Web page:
Ba Kelalan assemblyman Baru Bian is happy and relieved about Chief Minister Datuk Patinggi Tan Sri Adenan Satem’s observation on the lack of infrastructure in Sarawak during the Aug 31 celebration in Sri Aman.
Baru, who is also state PKR chairman, said this was what his party had been highlighting for many years – in fact, the underlying message in his (Baru’s) statement for Aug 31 was the need for ‘such truth’ to be acknowledged.
“I have just returned from a week’s stay at my constituency and begun catching up with the news. The CM sounded as exasperated as we were, and his remarks reflected the sentiment and disappointment of all Sarawakians. In this respect, I’m with him,” he said yesterday.
On the state’s use of its own resources, Baru said he was glad that Adenan was taking this step.
“In November 2013, I had asked in the State Legislative Assembly (DUN) for the utilisation of our state reserves to improve our schools, but the Second Finance Minister replied that it was not appropriate to do so as education is a federal matter and that ‘we should not use the basis of our healthy reserve, which we have worked so hard to build over the past years, to finance responsibilities beyond (our) purview’.
“It is only right that we should use our reserves to improve the lives of our people. Whether we will be able to claim the funds from the federal government is another matter, which may be like ‘menunggu sungai tidak berhulu’ (waiting in vain),” he said.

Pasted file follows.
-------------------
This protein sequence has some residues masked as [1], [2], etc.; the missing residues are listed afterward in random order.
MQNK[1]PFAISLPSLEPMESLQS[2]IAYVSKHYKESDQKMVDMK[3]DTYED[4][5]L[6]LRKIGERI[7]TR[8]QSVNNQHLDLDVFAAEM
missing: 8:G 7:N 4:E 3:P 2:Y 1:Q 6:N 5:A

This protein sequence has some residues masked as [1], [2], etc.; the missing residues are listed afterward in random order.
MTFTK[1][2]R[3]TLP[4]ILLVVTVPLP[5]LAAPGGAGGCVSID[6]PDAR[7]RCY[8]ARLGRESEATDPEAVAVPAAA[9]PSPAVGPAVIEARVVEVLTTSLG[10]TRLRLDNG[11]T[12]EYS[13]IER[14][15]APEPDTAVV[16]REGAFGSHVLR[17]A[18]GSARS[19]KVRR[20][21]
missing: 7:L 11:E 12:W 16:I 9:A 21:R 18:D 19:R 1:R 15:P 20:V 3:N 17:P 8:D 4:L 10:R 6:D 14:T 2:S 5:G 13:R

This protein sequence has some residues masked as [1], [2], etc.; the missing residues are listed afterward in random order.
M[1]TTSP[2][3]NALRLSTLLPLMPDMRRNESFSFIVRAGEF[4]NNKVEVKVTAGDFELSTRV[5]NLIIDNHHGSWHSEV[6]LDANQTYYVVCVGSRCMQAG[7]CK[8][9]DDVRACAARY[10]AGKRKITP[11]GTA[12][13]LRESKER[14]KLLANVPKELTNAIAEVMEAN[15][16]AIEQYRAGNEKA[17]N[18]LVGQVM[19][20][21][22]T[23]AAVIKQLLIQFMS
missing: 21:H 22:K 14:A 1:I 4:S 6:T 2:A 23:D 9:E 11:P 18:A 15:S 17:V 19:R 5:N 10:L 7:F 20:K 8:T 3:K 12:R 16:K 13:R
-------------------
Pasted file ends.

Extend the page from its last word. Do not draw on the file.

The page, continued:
Baru said it would be best to get an increase in the state’s petroleum royalty to a higher percentage from what it is currently receiving, adding that even an increase to 10 or 15 per cent would go a long way in improving the state’s infrastructure.
“I hope that the plans for rural infrastructure will be implemented as a priority, and that the roads built will be good roads – not like the ‘Jiwa Murni’ roads, which need constant repairs.
“Improved road connectivity will act as the catalyst for economic activities and uplift the lives of the rural folk.
It is the dream of many rural Sarawakians to have good roads that connect Lawas with Long Semadoh, Bario and Long Lama, as well as with other rural areas including Kapit and Ulu Rajang in the interior of Sarawak.
“In fact, the Petronas Sabah-Sarawak Pipeline from Kimanis (Sabah) to Bintulu could foreshadow such an interior highway, which is possible if we have the political will and means.”
He said the government must take steps to ensure that in implementing infrastructure projects, careful monitoring would be carried out so that all the allocations would be maximised and any leakage prevented.
“The MACC (Malaysian Anti-Corruption Commission) report in 2009 stated that 60 per cent of the federal funds for certain Sarawak projects had been diverted to other people. Such leakages must be investigated and stopped if the government is serious in wanting to provide good infrastructure and facilities for the people.”
On road matters, Baru said Adenan announced in May last year that the government had approved RM15 million for the Lawas-Long Sukang road, but in a written answer to his question in DUN sitting this year, the then-Infrastructure Development and Transportation Minister informed him that the government was constructing 2.8km of road there.
“Something is not right if RM15 million is to be spent on building only 2.8km (of road), while the distance between Lawas and Long Sukang is around 35km. I hope the minister could clarify this. Moreover, the road to Ba Kelalan is still in bad condition, and is in dire need of repair.”
Baru said he was encouraged by Adenan’s statement and urged the chief minister to utilise more state funds if necessary to provide schools, hospitals, electricity and water supply as well as other facilities for the rural folk, adding that they deserve better after 53 years since the formation of Malaysia.
The Borneo Post Online